Tracking the stealthy wealthy: How (and why) big donors give big


One of the questions we frequently hear in this brave new world of super PACs and the seven-figure donations made to these independent organizations is, simply, why is this a problem? Thanks to super PACs, after all, candidates like Rick Santorum and Newt Gingrich can say in the race far longer than they could have in the past, giving voters a wider choice. A Mitt Romney, meanwhile, has super PAC supporters who can attack them both. Super PACs are contributing to political speech, the thinking goes, to a robust democratic process where primary voters who go to the polls in March, April–perhaps as late as June–will have a say in who their party’s nominee is.

The problem, simply put, is that the donors to these organizations are not disinterested promoters of politics, but rather, individuals with numerous issues before local, state and federal governments, and the means to influence those who will be in charge of resolving those issues. Political giving is how they accomplish their ends.

A lobbyist for Waste Control Specialists, a company owned by mega-donor Harold C. Simmons, explained to an Albuquerque Journal reporter in 1999 why the Texas billionaire had given to New Mexico politicians: “We didn’t want to be strangers when we showed up with a request,” he said.

The request involved state tax breaks and incentives to lure a nuclear enrichment facility to the southeast corner of New Mexico–one move in a 17-year long struggle Simmons and a company he controls undertook to win approval for a low level radioactive waste dump in Andrews, Texas, just across the border from the site of the proposed uranium plant. The latter effort is still ongoing but has ultimately been successful–after the Simmons combine contributed more than $1.13 million to Texas legislative races, $1.68 million to gubernatorial candidates and $264,500 to Texas political parties.

Overall, Simmons, his wife, two of his daughters and the companies he controls have contributed at least $34.8 million to parties, political action committees, politicians and other political organizations, including super PACs like American Crossroads and 527s like Swift Boat Vets & POWs for Truth.

To arrive at that number, we started with data from, which has federal campaign data from the Center for Responsive Politics and state level contributions for the National Institute on Money in State Politics. We added 527 contributions reported to the Internal Revenue Service (you can look them up here or download them in bulk from the Center for Responsive Politics), records of contributions to Texas political action committees from the Texas Ethics Commission, and searches of other state databases of PAC contributions where Simmons had contributed to state level candidates, including California and Virginia.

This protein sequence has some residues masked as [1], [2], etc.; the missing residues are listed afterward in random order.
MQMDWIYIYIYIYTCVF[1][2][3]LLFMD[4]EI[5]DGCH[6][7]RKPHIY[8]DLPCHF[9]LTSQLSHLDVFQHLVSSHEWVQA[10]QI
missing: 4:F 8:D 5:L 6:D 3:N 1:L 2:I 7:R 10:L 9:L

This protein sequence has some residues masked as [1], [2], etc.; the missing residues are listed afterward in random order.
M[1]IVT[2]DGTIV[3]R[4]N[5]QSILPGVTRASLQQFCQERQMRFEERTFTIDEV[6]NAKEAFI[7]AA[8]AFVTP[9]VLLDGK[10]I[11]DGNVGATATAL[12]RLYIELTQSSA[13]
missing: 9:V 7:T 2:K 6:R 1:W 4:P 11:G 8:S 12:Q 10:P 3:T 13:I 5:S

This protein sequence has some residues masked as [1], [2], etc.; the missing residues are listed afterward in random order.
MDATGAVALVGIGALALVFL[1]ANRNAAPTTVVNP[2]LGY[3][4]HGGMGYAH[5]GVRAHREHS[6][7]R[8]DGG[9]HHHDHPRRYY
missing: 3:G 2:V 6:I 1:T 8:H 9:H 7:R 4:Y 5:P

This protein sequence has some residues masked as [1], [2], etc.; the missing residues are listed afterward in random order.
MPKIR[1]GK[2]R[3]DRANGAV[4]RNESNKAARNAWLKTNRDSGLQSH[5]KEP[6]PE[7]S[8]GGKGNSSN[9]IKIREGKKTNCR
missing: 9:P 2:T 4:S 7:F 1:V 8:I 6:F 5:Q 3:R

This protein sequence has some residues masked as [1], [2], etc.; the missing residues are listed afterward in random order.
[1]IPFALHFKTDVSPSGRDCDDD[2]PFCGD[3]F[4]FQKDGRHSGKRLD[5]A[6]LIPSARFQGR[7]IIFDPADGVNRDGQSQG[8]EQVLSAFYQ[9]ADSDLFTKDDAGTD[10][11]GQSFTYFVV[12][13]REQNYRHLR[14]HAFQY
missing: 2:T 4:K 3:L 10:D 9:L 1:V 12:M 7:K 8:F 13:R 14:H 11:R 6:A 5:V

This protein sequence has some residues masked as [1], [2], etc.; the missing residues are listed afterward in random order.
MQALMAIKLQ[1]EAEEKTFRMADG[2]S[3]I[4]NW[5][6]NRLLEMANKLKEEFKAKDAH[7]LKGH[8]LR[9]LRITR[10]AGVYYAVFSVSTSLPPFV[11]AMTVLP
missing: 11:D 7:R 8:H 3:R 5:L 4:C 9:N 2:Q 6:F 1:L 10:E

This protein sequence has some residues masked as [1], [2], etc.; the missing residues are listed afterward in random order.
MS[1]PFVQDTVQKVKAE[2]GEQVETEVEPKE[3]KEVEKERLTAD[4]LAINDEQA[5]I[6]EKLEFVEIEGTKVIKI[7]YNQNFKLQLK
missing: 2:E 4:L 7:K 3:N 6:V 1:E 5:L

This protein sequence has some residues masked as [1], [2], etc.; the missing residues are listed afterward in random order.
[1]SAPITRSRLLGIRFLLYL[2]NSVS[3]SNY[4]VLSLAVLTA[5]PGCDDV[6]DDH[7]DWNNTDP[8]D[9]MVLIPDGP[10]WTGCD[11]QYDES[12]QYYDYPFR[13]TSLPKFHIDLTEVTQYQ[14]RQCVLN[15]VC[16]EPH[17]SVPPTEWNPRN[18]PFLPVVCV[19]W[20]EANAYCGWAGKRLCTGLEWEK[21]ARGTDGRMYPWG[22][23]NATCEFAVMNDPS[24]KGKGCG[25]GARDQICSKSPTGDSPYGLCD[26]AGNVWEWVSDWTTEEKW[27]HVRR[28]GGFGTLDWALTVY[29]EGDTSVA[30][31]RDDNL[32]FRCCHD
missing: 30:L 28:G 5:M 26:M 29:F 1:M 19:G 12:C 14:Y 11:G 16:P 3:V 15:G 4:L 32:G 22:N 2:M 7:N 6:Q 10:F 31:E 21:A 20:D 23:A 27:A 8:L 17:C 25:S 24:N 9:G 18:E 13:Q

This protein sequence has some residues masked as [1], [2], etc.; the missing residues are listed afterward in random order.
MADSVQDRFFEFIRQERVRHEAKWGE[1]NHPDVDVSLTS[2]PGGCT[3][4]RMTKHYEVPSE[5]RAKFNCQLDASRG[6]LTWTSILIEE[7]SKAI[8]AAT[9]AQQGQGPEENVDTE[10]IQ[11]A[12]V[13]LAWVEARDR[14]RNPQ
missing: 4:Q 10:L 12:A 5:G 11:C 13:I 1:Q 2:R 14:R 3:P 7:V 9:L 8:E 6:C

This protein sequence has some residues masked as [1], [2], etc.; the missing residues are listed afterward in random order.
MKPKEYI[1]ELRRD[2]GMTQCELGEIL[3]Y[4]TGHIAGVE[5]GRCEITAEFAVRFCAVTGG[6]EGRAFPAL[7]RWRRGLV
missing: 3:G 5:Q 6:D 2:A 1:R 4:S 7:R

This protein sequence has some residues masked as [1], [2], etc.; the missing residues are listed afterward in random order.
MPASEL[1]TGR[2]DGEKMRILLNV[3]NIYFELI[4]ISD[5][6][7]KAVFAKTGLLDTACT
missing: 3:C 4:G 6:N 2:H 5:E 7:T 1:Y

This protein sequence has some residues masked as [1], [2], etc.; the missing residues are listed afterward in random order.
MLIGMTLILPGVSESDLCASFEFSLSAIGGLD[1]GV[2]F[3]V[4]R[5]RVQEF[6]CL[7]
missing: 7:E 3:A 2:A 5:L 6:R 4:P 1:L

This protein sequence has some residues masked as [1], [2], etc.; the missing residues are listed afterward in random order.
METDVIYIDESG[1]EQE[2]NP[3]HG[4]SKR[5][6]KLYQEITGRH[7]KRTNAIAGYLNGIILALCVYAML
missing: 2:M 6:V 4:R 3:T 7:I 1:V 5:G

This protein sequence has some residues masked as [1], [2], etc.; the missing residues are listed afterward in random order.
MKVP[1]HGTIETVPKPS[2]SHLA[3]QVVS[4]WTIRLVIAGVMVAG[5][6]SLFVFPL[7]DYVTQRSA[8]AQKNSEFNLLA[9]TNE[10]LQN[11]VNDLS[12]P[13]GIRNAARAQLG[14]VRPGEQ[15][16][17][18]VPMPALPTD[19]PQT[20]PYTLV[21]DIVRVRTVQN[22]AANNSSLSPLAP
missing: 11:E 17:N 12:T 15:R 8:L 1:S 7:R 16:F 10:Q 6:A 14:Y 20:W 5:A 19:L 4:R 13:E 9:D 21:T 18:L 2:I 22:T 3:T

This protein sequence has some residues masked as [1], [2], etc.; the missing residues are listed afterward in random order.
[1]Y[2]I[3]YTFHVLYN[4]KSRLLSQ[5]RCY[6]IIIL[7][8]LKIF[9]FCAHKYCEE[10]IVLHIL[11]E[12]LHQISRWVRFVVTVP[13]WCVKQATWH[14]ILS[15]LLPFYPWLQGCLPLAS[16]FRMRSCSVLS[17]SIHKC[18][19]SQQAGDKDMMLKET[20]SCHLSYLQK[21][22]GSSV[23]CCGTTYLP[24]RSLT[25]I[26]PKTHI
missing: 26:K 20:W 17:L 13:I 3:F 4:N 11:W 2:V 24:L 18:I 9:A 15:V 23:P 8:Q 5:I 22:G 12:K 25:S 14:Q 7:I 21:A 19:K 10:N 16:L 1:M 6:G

We searched for giving by Simmons, his wife, two of his adult daughters who’ve listed his companies or family foundation as their employers and direct contributions from his companies, which include Contran, Valhi, NL Industries, Titanium Metals, Southwest Louisiana Land and Waste Control Specialists. We included relevant giving by Amalgamated Sugar during the years in which Simmons owned that firm. We also looked at lobbying records–federal ones in, and state records from the Texas Ethics Commission. We also looked for contributions by the employees and PACs of those companies, but totaled that figure separately: they gave about $2.8 million. The earliest federal contributions are from 1989 and run through 2011; ┬áthe earliest state level contributions are from 1993.

Simmons’s activities have generated a great deal of attention in Texas, especially his efforts with Waste Control Specialists to secure permits to dump massive amounts of low level radioactive waste there. Media accounts were incredibly helpful, and there has been great reporting on the issue in the Lone Star State from the Dallas Morning News, the Austin-American Statesman, the Fort Worth Star-Telegram, the Houston Chronicle, the Texas Observer and the Texas Tribune. A lot of these accounts are available online, but many–especially the older stories–were accessed through Lexis-Nexis.

Because radioactive waste disposal is a highly regulated endeavor, there is a great deal of public information about Waste Control Specialists’ activities in Texas, ranging from license applications to the Texas Commission on Environmental Quality and the Nuclear Regulatory Commission to a website the company itself launched as part of its public relations effort. But most government decisions are not made with so much public input and disclosure of documents. While Simmons has left a long paper trail, both of publicly reported campaign contributions and public filings with regulatory agents, many big donors find alternate routes to influence the legislative process without leaving nearly so public a footprint. Tracing their activities, in an era of organizations that influence politics without disclosing donors, is the real challenge, and something that we’ll look at in future stealthy wealthy posts.